Again, the production of the visible universe in time leads us, by the principle of Continuity, to the conception of a fully conditioned intelligent universe, existing prior to the production of the visible. And furthermore, we are induced by our argument (Art. 218) to regard the production of the visible universe as the work of an intelligent agency residing in the invisible. If, then, such an agency could produce the visible universe, it could certainly accomplish the resurrection of Christ, without any break of continuity, so far as the whole universe is concerned.
254. The joys of the Christian Heaven are celebrated in Hymns which are frequently very beautiful, even if they do not mount to the sublimity of the ancient Hebrew ode. One of the finest of these is the free translation by Pope of the Latin (not originally Christian) ode standing at the commencement of this volume. It runs thus :—
'Vital spark of heavenly flame!
Cease, fond Nature, cease thy strife,
Lend, lend your wings! I mount! I fly!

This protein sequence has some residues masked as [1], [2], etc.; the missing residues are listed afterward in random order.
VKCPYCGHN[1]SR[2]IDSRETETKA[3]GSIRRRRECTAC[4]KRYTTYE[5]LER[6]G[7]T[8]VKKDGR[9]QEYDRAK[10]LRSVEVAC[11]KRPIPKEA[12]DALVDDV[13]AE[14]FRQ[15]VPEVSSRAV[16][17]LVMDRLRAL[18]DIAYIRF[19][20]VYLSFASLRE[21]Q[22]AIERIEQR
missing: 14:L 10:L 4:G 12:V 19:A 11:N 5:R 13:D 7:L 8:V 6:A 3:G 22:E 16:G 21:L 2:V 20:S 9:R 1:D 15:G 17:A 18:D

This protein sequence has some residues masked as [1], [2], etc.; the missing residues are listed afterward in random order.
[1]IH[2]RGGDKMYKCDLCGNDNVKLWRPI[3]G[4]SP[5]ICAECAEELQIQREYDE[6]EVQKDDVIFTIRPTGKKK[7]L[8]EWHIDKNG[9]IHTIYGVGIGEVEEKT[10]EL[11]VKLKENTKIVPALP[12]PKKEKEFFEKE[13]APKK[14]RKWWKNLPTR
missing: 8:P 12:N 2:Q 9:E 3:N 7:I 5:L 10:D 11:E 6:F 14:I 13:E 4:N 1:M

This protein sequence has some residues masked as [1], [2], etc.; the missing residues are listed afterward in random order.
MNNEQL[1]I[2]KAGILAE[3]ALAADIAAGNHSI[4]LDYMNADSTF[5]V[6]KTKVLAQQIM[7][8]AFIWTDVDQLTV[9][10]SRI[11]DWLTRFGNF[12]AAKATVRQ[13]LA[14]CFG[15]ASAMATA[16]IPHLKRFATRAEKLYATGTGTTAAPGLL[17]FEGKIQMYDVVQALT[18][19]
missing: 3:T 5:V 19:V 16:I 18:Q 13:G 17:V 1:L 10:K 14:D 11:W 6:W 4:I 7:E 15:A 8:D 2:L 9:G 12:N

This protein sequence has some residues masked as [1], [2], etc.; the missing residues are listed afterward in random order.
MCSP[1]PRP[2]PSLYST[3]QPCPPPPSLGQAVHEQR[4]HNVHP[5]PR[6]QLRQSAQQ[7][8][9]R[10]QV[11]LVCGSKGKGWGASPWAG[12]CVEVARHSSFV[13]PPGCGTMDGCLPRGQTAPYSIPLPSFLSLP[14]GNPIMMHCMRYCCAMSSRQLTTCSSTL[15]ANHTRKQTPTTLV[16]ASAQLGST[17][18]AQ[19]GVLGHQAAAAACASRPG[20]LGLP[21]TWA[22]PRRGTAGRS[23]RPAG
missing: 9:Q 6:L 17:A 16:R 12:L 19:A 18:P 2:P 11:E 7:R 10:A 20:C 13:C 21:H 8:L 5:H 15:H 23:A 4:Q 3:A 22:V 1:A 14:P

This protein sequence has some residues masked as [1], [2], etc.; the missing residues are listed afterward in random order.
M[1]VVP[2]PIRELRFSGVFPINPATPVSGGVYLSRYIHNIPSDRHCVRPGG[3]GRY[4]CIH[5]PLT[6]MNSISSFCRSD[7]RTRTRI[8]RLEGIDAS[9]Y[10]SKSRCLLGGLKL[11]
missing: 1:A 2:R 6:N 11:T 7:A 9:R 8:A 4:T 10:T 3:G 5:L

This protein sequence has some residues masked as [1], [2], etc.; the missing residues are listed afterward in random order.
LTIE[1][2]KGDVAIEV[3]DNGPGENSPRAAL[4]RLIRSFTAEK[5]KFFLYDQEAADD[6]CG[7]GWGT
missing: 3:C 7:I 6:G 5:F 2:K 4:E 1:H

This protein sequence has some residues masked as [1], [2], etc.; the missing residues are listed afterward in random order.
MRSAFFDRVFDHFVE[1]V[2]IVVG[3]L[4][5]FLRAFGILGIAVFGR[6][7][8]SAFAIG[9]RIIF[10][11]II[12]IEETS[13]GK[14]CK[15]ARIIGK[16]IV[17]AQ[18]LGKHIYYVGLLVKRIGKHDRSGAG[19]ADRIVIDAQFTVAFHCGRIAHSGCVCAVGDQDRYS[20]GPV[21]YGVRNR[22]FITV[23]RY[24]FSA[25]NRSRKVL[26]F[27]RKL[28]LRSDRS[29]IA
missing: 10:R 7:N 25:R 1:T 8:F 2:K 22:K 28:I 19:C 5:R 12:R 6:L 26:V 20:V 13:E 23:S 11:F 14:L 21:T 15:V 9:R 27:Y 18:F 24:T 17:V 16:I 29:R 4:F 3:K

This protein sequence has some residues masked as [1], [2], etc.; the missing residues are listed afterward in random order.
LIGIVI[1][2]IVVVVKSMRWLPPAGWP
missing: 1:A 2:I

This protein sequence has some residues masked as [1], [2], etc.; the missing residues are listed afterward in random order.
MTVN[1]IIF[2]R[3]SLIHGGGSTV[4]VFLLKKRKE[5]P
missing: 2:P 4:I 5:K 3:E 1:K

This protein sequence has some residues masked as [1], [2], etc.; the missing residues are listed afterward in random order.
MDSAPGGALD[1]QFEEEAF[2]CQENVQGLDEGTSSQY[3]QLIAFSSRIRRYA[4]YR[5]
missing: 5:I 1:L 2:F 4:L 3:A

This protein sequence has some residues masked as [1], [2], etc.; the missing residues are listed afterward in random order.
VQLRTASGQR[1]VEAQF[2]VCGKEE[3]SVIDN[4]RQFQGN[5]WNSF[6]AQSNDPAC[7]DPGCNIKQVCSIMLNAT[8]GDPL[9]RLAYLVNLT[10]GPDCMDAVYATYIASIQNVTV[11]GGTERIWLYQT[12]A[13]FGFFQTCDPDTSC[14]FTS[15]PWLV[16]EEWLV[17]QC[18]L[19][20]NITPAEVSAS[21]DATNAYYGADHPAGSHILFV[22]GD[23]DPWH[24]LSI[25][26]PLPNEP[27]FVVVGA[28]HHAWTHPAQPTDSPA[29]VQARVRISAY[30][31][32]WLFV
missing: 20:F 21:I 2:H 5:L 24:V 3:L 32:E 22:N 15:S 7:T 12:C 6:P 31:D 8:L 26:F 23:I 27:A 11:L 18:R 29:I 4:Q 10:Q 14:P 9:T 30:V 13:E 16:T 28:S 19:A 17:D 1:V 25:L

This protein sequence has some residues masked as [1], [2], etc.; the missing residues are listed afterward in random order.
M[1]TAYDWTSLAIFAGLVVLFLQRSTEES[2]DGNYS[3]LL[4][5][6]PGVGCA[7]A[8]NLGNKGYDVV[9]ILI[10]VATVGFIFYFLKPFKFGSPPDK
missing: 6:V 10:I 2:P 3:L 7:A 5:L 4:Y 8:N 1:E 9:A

O Death! where is thy sting?'
Many specimens might be given if our object were to collect together the Christian Hymns relating to Heaven. Sometimes, too, we have beautiful descriptions not in verse, and Bunyan's account of the reception of Christian and Hopeful at the Celestial City will at once occur to the reader as not inferior in the claims of true poetry to anything that we have in verse.
255. Now, if we analyse such hymns of joy, we find in them two prominent chords, one or other of which is always struck. The first expresses the Christian's sense of relief from sorrow and death, and the second his joy in the anticipated presence of Christ—his intense desire to behold the King in his beauty.
These chords are struck together by St. John, when he says (Rev. xxi. 3, 4), And I heard a great voice out of heaven saying, Behold, the tabernacle of God. is with men, and he will dwell with them, and they shall be his people, and God himself shall be with them, and be their God. And God shall wipe away